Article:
The Nelson City Council conducted a called meeting to consider the removal of Chairman Lamar Kellett and commission member Mike Haviland, which was tabled so the council could have an ethics committee review his request.
Councilman Larry Sellers was not present.
Leister called the meeting and made the motion to remove Kellett and Haviland for “violation of oath of office” after he said they refused to hand over information.
“If there’s nothing wrong, why hide what you’re doing and deny elected officials and citizens of this town that information?” he asked during the meeting.
The mayor said he requested the information to bring new City Council members Duane Cronic, Jonathan Bishop and Jackie Jarrett up to speed on the projects the commission was working on, such as working with Cherokee County to use parks bond revenue to enhance the city’s parks and efforts to bring certain properties in compliance with the city’s code.
Leister said he filed an open records request and said both members responded to his request by saying they didn’t have the records he wanted them to produce.
Jarrett was the only council member to verbally express support for the mayor’s request, adding he’s also asked for information and had been turned away by commission members.
Kellett, who spoke out in defense of himself and Haviland during the meeting, said the city’s charter does not allow any specific elected official to demand or direct them to do anything.
He also said he met with Jarrett on at least two occasions and discussed the projects they were working on.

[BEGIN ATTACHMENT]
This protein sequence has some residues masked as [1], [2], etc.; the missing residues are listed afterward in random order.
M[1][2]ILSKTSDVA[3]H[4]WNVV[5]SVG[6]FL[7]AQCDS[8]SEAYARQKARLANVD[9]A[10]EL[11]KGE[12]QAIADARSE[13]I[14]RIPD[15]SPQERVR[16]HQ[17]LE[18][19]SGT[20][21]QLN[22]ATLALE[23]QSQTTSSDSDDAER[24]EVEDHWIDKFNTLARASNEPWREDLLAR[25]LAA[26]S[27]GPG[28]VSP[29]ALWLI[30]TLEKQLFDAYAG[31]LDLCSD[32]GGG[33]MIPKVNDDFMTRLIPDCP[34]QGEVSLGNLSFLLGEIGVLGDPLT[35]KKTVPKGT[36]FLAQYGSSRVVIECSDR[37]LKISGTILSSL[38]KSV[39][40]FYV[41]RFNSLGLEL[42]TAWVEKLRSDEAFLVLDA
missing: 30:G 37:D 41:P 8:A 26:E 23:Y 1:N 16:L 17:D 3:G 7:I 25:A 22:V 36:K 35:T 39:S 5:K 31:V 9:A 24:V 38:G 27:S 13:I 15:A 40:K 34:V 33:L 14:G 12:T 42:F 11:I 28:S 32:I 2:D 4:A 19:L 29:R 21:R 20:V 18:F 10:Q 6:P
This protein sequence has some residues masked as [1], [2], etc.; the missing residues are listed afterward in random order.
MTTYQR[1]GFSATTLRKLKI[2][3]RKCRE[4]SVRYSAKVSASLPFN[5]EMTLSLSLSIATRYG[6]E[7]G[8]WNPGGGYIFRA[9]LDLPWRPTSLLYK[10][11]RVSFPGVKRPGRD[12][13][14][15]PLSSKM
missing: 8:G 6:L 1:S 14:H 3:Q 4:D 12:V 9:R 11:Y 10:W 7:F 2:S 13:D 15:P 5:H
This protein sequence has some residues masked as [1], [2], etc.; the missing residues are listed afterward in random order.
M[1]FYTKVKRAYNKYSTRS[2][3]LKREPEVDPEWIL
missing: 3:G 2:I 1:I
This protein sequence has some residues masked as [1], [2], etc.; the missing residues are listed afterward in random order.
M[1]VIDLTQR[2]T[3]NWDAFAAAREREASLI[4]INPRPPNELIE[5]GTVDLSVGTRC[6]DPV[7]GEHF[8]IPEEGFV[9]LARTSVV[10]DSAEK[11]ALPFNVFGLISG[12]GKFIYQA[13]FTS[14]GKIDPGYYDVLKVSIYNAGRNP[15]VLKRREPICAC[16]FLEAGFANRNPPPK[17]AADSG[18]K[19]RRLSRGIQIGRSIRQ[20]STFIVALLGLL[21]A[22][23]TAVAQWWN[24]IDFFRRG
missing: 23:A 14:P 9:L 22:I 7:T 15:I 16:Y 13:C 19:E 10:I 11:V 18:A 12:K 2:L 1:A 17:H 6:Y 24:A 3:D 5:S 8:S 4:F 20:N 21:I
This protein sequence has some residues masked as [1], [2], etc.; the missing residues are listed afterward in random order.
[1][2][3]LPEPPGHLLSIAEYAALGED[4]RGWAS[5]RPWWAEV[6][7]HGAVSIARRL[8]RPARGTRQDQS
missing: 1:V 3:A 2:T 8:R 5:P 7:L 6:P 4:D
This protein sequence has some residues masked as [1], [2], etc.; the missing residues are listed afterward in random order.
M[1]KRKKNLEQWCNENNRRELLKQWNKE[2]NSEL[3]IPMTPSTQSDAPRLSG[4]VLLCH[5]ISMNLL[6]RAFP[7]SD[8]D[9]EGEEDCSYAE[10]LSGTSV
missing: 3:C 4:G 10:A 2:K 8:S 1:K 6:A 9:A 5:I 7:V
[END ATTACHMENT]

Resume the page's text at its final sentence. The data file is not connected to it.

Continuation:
Furthermore, Kellett said the commission provides regular updates on the status of their projects at every council meeting.
He also said he was “fully aware” of the Open Records Act and stated the law allows for people to respond to requests by stating those records don’t exist.
Leister’s conflict with both members is the latest in a series of contentions he’s had with the commission in the past.
In January 2011, Leister refused to swear in the commission because of differences he had with members, whom he accused of not wanting to work with him after he expressed belief that they had been withholding pertinent city business from him.
Leister’s feud with the commission stems from his not being invited to attend its meeting to talk about ways to bring more recreational opportunities to the city, which the council tasked the commission with doing in 2010.
On Friday morning, Leister said he believed both members weren’t telling the truth and added he was disappointed by the lack of decision.
The mayor, who said he plans to place the request on the council’s March 5 agenda, said the council’s indecision suggested their “lack of strength.”
Some residents spoke out against Leister’s proposal.
Bonnie Carlton praised the work of Haviland and his wife, Drina, saying they have “done a lot of great things in Nelson.”
She said the city looks very different than when she first moved there four years ago.
“I can’t imagine he would intentionally keep information (from you),” she said, adding the conflict “appears to be a power struggle. … His motives were pure and right.”
Edith Portillo, who ran for the City Council last year, said that while she believes Kellett’s reproach “is not questionable,” she did say it’s imperative for the city to fix its problems and for the current council to buckle down to do business.
“It’s pathetic that this council has problems,” she said. “This town has problems.”